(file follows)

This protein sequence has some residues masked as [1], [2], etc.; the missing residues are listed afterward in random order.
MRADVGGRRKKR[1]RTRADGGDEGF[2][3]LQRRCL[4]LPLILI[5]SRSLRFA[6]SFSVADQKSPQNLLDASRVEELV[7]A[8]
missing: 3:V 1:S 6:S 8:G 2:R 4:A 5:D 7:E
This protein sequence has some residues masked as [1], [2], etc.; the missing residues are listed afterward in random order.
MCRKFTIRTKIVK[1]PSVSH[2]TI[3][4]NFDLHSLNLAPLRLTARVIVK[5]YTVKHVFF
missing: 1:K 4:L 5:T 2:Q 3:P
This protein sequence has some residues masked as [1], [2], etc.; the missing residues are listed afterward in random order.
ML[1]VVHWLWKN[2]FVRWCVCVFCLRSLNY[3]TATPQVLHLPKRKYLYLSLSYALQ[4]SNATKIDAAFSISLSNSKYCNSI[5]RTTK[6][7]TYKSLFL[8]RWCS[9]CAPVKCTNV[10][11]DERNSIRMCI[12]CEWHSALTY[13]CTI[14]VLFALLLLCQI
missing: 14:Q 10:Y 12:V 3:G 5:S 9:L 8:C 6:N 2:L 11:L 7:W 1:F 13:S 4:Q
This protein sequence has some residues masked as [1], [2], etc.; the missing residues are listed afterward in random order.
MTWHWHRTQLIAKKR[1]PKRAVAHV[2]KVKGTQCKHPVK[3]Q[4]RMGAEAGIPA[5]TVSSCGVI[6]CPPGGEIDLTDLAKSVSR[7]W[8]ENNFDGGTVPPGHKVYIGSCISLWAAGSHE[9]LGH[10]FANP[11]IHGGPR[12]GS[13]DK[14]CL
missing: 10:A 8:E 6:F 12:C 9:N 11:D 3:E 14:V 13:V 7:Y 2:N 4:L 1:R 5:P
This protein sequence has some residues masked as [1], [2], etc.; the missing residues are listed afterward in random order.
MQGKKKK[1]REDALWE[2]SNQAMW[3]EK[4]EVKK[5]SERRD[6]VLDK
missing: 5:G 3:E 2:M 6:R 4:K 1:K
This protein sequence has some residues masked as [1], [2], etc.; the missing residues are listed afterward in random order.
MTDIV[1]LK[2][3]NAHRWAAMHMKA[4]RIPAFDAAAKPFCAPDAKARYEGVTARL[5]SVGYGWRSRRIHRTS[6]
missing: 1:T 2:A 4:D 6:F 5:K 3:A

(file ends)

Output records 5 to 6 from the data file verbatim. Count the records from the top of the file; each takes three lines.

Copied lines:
This protein sequence has some residues masked as [1], [2], etc.; the missing residues are listed afterward in random order.
MQGKKKK[1]REDALWE[2]SNQAMW[3]EK[4]EVKK[5]SERRD[6]VLDK
missing: 5:G 3:E 2:M 6:R 4:K 1:K
This protein sequence has some residues masked as [1], [2], etc.; the missing residues are listed afterward in random order.
MTDIV[1]LK[2][3]NAHRWAAMHMKA[4]RIPAFDAAAKPFCAPDAKARYEGVTARL[5]SVGYGWRSRRIHRTS[6]
missing: 1:T 2:A 4:D 6:F 5:K 3:A